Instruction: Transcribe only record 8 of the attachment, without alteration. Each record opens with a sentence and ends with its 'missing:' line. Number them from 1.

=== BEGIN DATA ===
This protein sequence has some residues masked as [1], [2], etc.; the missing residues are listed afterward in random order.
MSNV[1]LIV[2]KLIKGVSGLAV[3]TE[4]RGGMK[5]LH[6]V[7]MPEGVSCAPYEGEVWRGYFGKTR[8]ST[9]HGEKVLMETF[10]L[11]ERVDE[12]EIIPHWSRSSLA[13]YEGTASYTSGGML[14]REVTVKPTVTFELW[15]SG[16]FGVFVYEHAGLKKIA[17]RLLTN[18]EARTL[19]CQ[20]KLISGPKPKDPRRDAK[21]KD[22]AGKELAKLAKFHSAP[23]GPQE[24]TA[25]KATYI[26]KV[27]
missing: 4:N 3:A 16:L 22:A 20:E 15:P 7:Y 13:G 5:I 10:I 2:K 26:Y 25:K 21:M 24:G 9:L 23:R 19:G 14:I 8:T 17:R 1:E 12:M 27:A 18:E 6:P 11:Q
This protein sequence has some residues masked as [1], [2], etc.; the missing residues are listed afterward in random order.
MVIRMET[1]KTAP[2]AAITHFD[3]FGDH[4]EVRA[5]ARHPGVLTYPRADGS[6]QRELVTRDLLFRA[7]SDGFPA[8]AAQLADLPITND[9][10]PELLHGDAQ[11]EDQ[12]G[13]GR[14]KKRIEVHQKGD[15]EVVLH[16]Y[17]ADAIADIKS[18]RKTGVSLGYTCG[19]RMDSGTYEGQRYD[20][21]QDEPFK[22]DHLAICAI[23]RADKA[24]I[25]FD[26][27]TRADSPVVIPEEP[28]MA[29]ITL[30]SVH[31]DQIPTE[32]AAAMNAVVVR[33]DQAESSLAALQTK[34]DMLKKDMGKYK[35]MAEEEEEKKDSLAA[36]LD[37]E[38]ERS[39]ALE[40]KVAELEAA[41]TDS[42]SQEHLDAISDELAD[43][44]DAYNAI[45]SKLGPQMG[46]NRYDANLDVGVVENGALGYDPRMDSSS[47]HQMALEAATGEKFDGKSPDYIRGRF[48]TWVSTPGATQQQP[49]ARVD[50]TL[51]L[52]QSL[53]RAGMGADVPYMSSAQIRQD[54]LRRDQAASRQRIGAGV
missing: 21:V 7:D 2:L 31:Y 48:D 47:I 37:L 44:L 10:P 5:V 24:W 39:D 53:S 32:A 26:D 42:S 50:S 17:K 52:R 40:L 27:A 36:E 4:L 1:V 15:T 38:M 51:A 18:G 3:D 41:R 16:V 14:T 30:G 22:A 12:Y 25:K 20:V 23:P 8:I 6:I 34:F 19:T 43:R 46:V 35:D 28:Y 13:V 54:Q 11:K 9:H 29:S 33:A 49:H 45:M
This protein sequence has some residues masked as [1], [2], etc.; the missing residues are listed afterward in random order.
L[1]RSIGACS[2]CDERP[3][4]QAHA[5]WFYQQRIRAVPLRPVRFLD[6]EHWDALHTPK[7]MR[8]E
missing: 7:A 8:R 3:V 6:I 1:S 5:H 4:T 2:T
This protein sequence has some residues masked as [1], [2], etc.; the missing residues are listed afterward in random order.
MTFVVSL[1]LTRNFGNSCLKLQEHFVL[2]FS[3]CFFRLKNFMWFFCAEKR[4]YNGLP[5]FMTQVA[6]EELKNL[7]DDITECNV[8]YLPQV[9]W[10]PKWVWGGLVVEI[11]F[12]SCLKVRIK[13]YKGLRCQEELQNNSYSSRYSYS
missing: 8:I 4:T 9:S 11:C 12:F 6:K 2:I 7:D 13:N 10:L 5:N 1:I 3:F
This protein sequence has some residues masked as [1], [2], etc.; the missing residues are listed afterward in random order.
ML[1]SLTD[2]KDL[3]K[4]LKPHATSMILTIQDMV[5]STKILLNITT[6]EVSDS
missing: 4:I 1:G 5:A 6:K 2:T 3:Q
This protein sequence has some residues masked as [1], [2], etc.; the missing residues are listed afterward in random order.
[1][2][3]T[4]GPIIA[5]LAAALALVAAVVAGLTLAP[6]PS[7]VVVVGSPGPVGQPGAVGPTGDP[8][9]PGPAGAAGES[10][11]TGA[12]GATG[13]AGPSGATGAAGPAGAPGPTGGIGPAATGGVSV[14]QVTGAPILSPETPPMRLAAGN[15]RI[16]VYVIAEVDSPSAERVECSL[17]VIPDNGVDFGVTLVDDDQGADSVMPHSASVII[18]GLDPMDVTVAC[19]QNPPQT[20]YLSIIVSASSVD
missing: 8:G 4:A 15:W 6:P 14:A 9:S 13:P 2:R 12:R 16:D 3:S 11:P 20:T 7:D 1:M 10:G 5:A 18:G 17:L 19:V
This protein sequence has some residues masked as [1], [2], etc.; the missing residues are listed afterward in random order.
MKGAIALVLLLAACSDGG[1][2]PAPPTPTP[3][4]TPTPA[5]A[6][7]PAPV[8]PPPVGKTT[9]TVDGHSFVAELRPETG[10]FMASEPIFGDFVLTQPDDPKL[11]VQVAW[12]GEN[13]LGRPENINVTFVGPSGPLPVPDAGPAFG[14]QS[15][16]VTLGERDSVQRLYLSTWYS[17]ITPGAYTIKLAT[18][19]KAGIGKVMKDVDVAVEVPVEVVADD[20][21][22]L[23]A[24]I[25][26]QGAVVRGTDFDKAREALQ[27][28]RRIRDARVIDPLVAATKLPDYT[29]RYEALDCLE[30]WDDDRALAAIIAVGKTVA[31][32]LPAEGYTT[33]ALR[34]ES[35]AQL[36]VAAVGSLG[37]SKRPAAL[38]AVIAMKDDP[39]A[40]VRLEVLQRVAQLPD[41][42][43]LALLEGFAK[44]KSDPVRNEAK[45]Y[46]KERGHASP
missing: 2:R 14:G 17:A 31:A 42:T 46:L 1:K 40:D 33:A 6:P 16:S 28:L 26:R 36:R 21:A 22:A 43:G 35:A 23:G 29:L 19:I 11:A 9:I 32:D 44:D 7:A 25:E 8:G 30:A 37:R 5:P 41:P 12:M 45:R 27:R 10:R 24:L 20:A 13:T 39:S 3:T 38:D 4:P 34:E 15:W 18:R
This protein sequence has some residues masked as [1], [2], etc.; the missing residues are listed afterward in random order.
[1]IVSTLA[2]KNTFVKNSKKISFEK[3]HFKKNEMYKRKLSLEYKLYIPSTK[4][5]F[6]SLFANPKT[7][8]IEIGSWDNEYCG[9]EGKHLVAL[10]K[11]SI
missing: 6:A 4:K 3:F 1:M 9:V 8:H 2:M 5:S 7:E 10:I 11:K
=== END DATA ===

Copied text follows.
This protein sequence has some residues masked as [1], [2], etc.; the missing residues are listed afterward in random order.
[1]IVSTLA[2]KNTFVKNSKKISFEK[3]HFKKNEMYKRKLSLEYKLYIPSTK[4][5]F[6]SLFANPKT[7][8]IEIGSWDNEYCG[9]EGKHLVAL[10]K[11]SI
missing: 6:A 4:K 3:F 1:M 9:V 8:H 2:M 5:S 7:E 10:I 11:K